Ken Soltesz, Dragonfly Mentor

Ken Soltesz in the center surrounded by an enthusiastic group during a Cape May Bird Observatory Dragonfly Walk he led, June 20, 1992.

Those of us who have been nurtured by mentors are the lucky ones.

My strength as an educator and wealth of knowledge as a naturalist are largely due to five very important mentors in my life.

  1. My husband, Clay, put a pair of binoculars into my hands (when I was still a bookworm) and opened up a world of wonder to me.
  2. Bill Bailey taught me botany, coastal erosion, pollinators, and so much more. After our first day afield I was afraid to take a step without first looking down to see the many plants I might crush. Prior to my outings with Bill Bailey I had only noticed the bright and showy obvious plants.
  3. Al Nicholson shared the mystery and beauty of Bear Swamp and many other South Jersey wilderness areas with Clay and I.
  4. Ed Manners shared a wealth of information he had gathered over 40 years of studying Saw-whet Owls at a winter owl roost along the Delaware River in New Jersey across from the Philadelphia Airport – sadly developed and gone today.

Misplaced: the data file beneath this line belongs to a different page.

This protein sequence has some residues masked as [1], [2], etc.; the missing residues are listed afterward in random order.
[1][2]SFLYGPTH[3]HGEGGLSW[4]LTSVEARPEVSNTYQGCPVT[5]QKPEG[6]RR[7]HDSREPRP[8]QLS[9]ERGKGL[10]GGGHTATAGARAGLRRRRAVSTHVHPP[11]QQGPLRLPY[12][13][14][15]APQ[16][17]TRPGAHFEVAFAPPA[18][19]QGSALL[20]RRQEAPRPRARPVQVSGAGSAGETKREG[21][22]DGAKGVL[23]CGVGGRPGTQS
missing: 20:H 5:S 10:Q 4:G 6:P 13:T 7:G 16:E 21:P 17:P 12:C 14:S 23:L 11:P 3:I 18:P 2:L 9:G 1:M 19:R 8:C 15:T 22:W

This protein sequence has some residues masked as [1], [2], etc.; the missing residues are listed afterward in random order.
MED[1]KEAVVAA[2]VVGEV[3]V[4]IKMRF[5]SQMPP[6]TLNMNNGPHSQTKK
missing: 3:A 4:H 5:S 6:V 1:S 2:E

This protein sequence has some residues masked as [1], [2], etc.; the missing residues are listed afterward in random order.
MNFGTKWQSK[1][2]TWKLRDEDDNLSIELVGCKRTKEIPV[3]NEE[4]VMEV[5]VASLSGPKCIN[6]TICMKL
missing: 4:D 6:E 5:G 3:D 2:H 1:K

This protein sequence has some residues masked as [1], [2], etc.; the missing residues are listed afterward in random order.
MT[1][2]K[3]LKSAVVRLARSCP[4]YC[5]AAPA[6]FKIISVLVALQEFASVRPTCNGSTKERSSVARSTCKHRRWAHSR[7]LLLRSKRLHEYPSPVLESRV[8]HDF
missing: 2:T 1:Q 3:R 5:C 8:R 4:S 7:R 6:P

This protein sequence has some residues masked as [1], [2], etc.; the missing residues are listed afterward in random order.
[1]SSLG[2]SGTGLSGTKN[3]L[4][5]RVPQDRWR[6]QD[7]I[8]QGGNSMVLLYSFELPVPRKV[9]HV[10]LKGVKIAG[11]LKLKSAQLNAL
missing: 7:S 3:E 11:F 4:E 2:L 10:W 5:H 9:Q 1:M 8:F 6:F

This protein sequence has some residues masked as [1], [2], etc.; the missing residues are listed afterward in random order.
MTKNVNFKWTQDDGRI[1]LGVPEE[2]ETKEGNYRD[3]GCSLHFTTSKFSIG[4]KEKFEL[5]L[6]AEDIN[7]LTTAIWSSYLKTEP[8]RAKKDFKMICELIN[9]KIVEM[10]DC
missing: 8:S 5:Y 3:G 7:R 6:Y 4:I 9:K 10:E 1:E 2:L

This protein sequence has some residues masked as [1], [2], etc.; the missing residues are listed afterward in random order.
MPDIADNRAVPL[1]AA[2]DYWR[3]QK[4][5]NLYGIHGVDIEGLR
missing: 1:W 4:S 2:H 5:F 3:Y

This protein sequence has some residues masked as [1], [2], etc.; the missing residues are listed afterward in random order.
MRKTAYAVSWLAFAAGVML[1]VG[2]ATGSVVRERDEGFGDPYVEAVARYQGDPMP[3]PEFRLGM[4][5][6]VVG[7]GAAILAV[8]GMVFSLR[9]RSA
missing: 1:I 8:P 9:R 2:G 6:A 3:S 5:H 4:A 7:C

5. And Ken Soltesz put names to over 100 species of dragonflies and damselflies in Cape May County, helping me (and many others) to become intimate with them, their natural history, and needs (fishless ponds to breed in).

Ken Soltesz entered Cape May County’s natural history scene in 1989 and turned it upside down with his keen interest in dragons and damsels. He grew a small army of odonate enthusiasts.

I lost my dear friend and mentor, Ken Soltesz, on September 20, 2012. Ken was passionate about the natural world, delving into its mysteries and studying it from every angle.   He touched my life and the lives of many others.

Learn more about this amazing naturalist and sharing mentor by reading my latest post on Native Plants and Wildlife Gardens.

One Reply to “Ken Soltesz, Dragonfly Mentor”

  1. Hi, Pat; I’m truly sorry to hear of Ken’s passing in 2012 – I’m relatively new to the wonderfully wild world of odes, and am wondering if you know anyone else interested in larvae or exuviae in the NE area of the US?

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